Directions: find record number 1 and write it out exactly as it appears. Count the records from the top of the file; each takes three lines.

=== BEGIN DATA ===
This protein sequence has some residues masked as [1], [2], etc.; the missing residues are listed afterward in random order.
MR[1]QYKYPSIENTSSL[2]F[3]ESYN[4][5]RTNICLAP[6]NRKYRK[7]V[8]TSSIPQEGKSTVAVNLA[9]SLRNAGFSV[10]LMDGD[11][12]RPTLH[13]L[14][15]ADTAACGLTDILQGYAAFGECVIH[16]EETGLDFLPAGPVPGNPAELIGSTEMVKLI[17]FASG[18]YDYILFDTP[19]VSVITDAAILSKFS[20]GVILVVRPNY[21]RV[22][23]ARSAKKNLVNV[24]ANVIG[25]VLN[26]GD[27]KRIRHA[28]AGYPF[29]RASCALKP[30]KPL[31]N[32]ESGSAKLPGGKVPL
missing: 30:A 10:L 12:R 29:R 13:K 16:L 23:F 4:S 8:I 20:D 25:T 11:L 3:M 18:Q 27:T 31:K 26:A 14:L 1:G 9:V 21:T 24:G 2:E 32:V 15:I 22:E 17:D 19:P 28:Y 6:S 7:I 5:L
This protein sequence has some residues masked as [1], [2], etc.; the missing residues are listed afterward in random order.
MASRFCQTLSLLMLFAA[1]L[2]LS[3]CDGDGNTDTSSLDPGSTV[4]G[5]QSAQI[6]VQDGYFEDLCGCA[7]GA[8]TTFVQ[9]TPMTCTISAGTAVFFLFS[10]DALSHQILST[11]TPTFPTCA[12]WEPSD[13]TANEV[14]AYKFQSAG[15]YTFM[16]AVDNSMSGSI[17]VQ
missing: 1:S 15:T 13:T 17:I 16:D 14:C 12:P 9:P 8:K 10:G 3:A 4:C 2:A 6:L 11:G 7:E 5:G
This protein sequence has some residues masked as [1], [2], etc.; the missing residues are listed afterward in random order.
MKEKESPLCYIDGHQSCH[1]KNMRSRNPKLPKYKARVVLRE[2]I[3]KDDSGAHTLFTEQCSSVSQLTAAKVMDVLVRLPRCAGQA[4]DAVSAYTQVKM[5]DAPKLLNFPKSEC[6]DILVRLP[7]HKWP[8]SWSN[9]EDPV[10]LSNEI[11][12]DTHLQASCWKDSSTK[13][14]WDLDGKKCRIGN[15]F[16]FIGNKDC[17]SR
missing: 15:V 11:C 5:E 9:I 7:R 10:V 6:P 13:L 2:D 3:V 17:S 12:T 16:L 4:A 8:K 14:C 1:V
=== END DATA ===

This protein sequence has some residues masked as [1], [2], etc.; the missing residues are listed afterward in random order.
MR[1]QYKYPSIENTSSL[2]F[3]ESYN[4][5]RTNICLAP[6]NRKYRK[7]V[8]TSSIPQEGKSTVAVNLA[9]SLRNAGFSV[10]LMDGD[11][12]RPTLH[13]L[14][15]ADTAACGLTDILQGYAAFGECVIH[16]EETGLDFLPAGPVPGNPAELIGSTEMVKLI[17]FASG[18]YDYILFDTP[19]VSVITDAAILSKFS[20]GVILVVRPNY[21]RV[22][23]ARSAKKNLVNV[24]ANVIG[25]VLN[26]GD[27]KRIRHA[28]AGYPF[29]RASCALKP[30]KPL[31]N[32]ESGSAKLPGGKVPL
missing: 30:A 10:L 12:R 29:R 13:K 16:L 23:F 4:S 8:I 20:D 25:T 11:L 3:M 18:Q 27:T 31:K 26:A 14:L 1:G 9:V 21:T 24:G 2:E 32:V 15:I 22:E 17:D 19:P 28:Y 6:S 7:I 5:L